Weak Platy - Page 2 - Tropical Fish Keeping - Aquarium fish care and resources
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post #11 of 17 Old 04-14-2009, 09:40 PM Thread Starter
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Just got home from night class and found the platy wrapped around the filter intake. I pushed him off and he swam a little but is now on the bottom of the tank. Barely Alive.
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post #12 of 17 Old 04-15-2009, 09:28 AM
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Originally Posted by omgPlaty View Post
Byron --

Thank you so much for all of the information. Basically, there is nothing I can really do for my platy except for continue the cycle process and purchase "cycle"?

I have searched my local stores and cannot find it so I am searching the inernet.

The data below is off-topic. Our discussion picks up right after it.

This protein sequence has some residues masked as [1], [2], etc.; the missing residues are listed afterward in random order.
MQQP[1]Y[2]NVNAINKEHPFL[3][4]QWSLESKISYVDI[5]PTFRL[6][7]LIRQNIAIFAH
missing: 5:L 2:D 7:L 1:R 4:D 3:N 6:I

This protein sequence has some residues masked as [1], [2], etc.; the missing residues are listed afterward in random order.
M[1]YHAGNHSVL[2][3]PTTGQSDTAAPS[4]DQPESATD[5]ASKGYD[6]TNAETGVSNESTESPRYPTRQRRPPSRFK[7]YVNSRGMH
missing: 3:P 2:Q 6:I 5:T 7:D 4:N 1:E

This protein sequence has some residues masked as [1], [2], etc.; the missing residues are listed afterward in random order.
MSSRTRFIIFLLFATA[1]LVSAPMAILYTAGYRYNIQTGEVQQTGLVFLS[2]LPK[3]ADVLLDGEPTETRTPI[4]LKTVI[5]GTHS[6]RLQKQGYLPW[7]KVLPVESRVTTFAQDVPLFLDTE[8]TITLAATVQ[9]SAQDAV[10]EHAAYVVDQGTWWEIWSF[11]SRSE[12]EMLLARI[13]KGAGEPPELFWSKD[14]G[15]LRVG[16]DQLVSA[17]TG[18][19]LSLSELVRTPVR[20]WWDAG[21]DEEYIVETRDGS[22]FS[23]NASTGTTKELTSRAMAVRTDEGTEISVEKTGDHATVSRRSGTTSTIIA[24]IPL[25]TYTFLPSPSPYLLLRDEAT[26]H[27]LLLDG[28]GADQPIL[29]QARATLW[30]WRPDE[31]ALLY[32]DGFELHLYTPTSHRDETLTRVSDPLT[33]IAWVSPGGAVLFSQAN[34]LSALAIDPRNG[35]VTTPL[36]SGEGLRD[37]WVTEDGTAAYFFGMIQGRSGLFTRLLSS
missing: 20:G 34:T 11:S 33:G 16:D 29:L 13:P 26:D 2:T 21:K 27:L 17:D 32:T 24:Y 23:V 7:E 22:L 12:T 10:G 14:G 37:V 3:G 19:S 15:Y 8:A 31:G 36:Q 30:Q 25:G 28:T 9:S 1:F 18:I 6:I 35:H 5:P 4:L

If he dies, will the fry be enough to coninue the cycle with?
Where do you live? "Cycle" is made by Hagen/Nutrafin and is available in every fish store I've been in. There are other similar products although I've not had reason to use them and don't know specific names. Basically it is an inert bacteria liquid that when added to an aquarium immediately introduces bacteria to quick-start the nitrogen cycle (the "cycling" of new tanks). When you cycle new tanks with fish it is indespensible in my view, I've never had any fish loss when I've used it.

I doubt the adult platy will survive. Poisoning by ammonia or nitrite is severe to fish, and some do manage to pull through while others can appear to be coping but gradually weaken. The internal damage is something that we can't remedy once it occurs, and the fish just succumbs.

What is the nitrite reading now (it was 1 on Sunday in your first post)?

Byron Hosking, BMus, MA
Vancouver, BC, Canada

The aquarist is one who must learn the ways of the biologist, the chemist, and the veterinarian. [unknown source]